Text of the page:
By the end of the year the Committee will have completed a programme of half-day visits to all schools in the Bailiwick and this programme will be repeated next year.
The Committee has developed a good relationship with the education authorities in Sark. We are working on an arrangement which would allow secondary-age students from Sark to be educated together in one of the new 11 to 18 colleges. We also hope to assist Sark School with the provision of some specialist equipment.
We continue to work closely with St Anne's School in Alderney. The Head Teacher communicates regularly with the Education Office and myself. Clearly we are in a period of significant change in education in Guernsey and our friends in Alderney need to know - and do know - that during this period of change the level of support they have received in recent years from Guernsey will be maintained.
We remain determined to fulfil the recent States' Resolution in relation to the future of technical, professional and vocational studies, which was:
To agree that the College of Further Education shall have a single board of governors and a single executive leadership team; and further to agree that it shall be an objective of the College to integrate with the Institute of Health and Social Care Studies and the GTA University Centre as soon as practicable, most probably to operate as discrete faculties within the same College; and further to agree that it shall be an ambition of the College of Further Education to form a partnership with a UK university, ultimately to replace the title College of Further Education with the title University College Guernsey.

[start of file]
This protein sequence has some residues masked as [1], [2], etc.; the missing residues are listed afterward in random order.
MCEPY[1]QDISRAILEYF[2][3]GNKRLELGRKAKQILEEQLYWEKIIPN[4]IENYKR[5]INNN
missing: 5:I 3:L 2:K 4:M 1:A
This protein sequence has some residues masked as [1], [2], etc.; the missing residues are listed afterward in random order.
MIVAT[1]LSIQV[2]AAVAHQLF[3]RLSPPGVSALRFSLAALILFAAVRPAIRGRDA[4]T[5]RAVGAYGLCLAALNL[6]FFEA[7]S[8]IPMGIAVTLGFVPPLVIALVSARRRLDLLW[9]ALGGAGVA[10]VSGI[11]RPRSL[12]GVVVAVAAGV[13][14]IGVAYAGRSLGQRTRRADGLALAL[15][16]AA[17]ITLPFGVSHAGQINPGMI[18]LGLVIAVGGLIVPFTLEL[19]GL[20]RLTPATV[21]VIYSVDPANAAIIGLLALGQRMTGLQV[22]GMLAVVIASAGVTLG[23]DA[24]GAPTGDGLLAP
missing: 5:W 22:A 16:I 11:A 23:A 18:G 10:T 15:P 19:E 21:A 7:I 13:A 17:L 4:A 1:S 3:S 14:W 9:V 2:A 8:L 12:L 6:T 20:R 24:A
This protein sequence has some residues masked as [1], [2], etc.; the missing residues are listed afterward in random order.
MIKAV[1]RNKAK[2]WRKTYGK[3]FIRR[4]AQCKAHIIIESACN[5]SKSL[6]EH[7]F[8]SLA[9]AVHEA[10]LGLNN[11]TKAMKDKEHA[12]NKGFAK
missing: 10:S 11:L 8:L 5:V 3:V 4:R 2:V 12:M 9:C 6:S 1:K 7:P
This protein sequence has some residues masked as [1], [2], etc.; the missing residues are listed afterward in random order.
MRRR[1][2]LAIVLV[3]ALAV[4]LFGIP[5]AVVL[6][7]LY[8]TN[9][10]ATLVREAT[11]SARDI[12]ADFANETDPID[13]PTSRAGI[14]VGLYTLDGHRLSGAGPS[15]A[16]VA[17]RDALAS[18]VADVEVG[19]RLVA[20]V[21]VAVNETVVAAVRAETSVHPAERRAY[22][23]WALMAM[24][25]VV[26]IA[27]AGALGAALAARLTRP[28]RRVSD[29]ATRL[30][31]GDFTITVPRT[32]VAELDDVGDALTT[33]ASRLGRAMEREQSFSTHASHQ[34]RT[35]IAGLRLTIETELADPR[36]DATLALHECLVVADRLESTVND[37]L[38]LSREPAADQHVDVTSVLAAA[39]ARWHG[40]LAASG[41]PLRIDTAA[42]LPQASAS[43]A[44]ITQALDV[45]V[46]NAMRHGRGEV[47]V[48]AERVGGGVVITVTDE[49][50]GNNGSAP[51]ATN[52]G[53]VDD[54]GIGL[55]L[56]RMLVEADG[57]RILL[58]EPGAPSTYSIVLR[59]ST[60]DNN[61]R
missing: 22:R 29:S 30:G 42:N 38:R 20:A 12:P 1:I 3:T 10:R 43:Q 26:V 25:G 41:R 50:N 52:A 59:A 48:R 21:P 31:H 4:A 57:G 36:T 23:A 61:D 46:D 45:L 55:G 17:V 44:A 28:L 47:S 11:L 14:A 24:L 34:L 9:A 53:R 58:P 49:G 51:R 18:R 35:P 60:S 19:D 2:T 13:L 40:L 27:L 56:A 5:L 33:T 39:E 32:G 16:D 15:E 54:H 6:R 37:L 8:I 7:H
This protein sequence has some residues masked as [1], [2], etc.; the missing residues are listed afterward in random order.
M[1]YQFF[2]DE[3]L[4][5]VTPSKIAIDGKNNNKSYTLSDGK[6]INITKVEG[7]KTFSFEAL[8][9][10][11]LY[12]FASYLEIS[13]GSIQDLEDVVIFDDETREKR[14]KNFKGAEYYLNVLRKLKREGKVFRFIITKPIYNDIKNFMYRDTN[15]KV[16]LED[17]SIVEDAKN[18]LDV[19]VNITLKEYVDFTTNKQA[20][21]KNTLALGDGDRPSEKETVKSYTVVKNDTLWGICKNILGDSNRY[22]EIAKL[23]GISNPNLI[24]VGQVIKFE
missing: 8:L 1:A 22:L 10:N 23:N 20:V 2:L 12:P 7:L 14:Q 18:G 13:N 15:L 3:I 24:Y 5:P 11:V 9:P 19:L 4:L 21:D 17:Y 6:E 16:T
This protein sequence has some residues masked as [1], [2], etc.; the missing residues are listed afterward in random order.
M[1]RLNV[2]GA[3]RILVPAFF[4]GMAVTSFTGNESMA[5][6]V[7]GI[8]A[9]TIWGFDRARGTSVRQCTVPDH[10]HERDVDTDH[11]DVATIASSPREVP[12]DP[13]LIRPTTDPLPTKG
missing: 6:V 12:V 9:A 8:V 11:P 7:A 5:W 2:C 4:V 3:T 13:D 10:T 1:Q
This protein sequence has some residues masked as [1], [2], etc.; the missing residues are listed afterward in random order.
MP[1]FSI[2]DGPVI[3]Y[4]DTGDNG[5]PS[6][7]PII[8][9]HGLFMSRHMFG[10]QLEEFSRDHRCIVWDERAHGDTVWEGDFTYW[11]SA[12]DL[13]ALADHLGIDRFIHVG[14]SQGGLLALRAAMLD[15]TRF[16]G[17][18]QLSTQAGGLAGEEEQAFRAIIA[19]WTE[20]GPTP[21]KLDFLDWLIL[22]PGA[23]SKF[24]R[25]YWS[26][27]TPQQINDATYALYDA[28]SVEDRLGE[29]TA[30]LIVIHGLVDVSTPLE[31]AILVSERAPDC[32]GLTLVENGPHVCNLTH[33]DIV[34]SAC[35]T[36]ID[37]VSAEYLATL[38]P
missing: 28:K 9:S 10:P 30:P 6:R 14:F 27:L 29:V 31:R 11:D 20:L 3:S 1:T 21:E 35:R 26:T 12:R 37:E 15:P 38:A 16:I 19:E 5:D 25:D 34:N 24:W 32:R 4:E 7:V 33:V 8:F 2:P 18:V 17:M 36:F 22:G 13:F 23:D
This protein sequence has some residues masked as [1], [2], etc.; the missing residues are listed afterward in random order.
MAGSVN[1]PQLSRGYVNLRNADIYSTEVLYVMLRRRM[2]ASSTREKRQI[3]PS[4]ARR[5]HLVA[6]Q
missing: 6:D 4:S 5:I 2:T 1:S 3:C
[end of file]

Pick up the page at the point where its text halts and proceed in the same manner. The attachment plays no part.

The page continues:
The likely future structure of the integrated organisation has been developed in conjunction with the three existing organisations. Our intention is that integration will proceed incrementally during 2019. Also during 2019 we will set out the capital developments necessary for the integrated organisation to be housed in a new purpose-built facility at les Ozouets at the earliest opportunity.
Changes have recently been announced to the apprenticeship scheme. Some concerns have been expressed by representatives of the construction industry and the College of Further Education remains in dialogue with the industry, including to consider some further amendments to the funding package. A significant advantage of the changes to the scheme is that apprenticeships will be possible in many more industries to reflect better the diversity of the Island's economy.